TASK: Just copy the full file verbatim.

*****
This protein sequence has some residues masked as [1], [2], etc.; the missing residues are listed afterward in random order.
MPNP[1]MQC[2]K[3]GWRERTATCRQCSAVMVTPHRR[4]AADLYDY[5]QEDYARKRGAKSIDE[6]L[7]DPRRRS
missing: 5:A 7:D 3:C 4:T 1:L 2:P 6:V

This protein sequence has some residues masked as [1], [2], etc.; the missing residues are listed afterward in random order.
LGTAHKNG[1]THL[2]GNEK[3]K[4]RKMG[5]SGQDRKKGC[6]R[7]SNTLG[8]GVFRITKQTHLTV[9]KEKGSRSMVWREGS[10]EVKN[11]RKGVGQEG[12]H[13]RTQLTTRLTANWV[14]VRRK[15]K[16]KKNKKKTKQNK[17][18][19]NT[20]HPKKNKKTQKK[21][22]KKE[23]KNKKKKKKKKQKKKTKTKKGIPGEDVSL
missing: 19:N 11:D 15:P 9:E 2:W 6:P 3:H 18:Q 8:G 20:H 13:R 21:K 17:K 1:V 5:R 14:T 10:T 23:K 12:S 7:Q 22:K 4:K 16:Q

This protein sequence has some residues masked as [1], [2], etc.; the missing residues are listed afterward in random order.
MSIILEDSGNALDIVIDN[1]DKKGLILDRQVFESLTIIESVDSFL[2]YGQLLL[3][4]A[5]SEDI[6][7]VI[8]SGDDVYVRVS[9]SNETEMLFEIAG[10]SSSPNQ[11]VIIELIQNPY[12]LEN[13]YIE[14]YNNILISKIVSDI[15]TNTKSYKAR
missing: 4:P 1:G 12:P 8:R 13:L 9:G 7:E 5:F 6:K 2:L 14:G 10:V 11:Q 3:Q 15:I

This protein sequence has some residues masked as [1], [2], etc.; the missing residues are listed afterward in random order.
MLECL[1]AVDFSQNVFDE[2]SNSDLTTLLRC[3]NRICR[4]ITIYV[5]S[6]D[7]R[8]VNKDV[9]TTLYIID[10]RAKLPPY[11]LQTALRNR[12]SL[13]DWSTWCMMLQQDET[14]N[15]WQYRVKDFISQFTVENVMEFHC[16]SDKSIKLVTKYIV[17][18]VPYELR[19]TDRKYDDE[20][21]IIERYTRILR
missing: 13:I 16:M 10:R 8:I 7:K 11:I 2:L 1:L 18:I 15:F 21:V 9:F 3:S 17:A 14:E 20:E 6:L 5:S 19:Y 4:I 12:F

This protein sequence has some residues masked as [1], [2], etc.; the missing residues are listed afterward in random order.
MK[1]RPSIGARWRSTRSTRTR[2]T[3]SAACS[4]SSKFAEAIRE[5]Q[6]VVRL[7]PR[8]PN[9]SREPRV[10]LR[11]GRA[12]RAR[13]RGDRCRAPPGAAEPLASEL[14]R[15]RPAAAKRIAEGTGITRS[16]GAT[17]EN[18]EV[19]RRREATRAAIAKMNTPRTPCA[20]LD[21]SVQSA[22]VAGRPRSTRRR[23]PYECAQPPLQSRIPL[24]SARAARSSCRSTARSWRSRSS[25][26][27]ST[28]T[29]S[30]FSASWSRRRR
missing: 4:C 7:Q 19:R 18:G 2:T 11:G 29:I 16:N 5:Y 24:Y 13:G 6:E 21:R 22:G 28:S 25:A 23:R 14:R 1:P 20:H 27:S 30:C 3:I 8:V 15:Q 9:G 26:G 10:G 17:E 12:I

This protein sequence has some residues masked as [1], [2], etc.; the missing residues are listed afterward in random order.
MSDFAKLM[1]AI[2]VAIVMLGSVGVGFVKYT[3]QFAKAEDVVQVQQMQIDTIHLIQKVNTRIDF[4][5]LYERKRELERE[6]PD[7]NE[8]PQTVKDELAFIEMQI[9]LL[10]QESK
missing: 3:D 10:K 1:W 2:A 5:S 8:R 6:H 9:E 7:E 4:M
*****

This protein sequence has some residues masked as [1], [2], etc.; the missing residues are listed afterward in random order.
MPNP[1]MQC[2]K[3]GWRERTATCRQCSAVMVTPHRR[4]AADLYDY[5]QEDYARKRGAKSIDE[6]L[7]DPRRRS
missing: 5:A 7:D 3:C 4:T 1:L 2:P 6:V

This protein sequence has some residues masked as [1], [2], etc.; the missing residues are listed afterward in random order.
LGTAHKNG[1]THL[2]GNEK[3]K[4]RKMG[5]SGQDRKKGC[6]R[7]SNTLG[8]GVFRITKQTHLTV[9]KEKGSRSMVWREGS[10]EVKN[11]RKGVGQEG[12]H[13]RTQLTTRLTANWV[14]VRRK[15]K[16]KKNKKKTKQNK[17][18][19]NT[20]HPKKNKKTQKK[21][22]KKE[23]KNKKKKKKKKQKKKTKTKKGIPGEDVSL
missing: 19:N 11:D 15:P 9:E 2:W 6:P 3:H 18:Q 8:G 20:H 13:R 21:K 17:K 1:V 5:R 14:T 10:T 23:K 12:S 7:Q 22:K 4:K 16:Q

This protein sequence has some residues masked as [1], [2], etc.; the missing residues are listed afterward in random order.
MSIILEDSGNALDIVIDN[1]DKKGLILDRQVFESLTIIESVDSFL[2]YGQLLL[3][4]A[5]SEDI[6][7]VI[8]SGDDVYVRVS[9]SNETEMLFEIAG[10]SSSPNQ[11]VIIELIQNPY[12]LEN[13]YIE[14]YNNILISKIVSDI[15]TNTKSYKAR
missing: 4:P 1:G 12:P 8:R 13:L 9:G 7:E 5:F 6:K 2:L 14:G 10:V 11:Q 3:Q 15:I

This protein sequence has some residues masked as [1], [2], etc.; the missing residues are listed afterward in random order.
MLECL[1]AVDFSQNVFDE[2]SNSDLTTLLRC[3]NRICR[4]ITIYV[5]S[6]D[7]R[8]VNKDV[9]TTLYIID[10]RAKLPPY[11]LQTALRNR[12]SL[13]DWSTWCMMLQQDET[14]N[15]WQYRVKDFISQFTVENVMEFHC[16]SDKSIKLVTKYIV[17][18]VPYELR[19]TDRKYDDE[20][21]IIERYTRILR
missing: 13:I 16:M 10:R 8:I 7:K 11:I 2:L 1:L 18:I 15:F 21:V 9:F 3:S 17:A 14:E 20:E 6:L 5:S 19:Y 4:I 12:F

This protein sequence has some residues masked as [1], [2], etc.; the missing residues are listed afterward in random order.
MK[1]RPSIGARWRSTRSTRTR[2]T[3]SAACS[4]SSKFAEAIRE[5]Q[6]VVRL[7]PR[8]PN[9]SREPRV[10]LR[11]GRA[12]RAR[13]RGDRCRAPPGAAEPLASEL[14]R[15]RPAAAKRIAEGTGITRS[16]GAT[17]EN[18]EV[19]RRREATRAAIAKMNTPRTPCA[20]LD[21]SVQSA[22]VAGRPRSTRRR[23]PYECAQPPLQSRIPL[24]SARAARSSCRSTARSWRSRSS[25][26][27]ST[28]T[29]S[30]FSASWSRRRR
missing: 4:C 7:Q 19:R 18:G 2:T 11:G 29:I 16:N 5:Y 24:Y 13:G 6:E 21:R 22:G 28:S 25:A 23:R 14:R 1:P 20:H 27:S 30:C 3:I 8:V 15:Q 9:G 26:G 10:G 17:E 12:I

This protein sequence has some residues masked as [1], [2], etc.; the missing residues are listed afterward in random order.
MSDFAKLM[1]AI[2]VAIVMLGSVGVGFVKYT[3]QFAKAEDVVQVQQMQIDTIHLIQKVNTRIDF[4][5]LYERKRELERE[6]PD[7]NE[8]PQTVKDELAFIEMQI[9]LL[10]QESK
missing: 3:D 10:K 1:W 2:A 5:S 8:R 6:H 9:E 7:E 4:M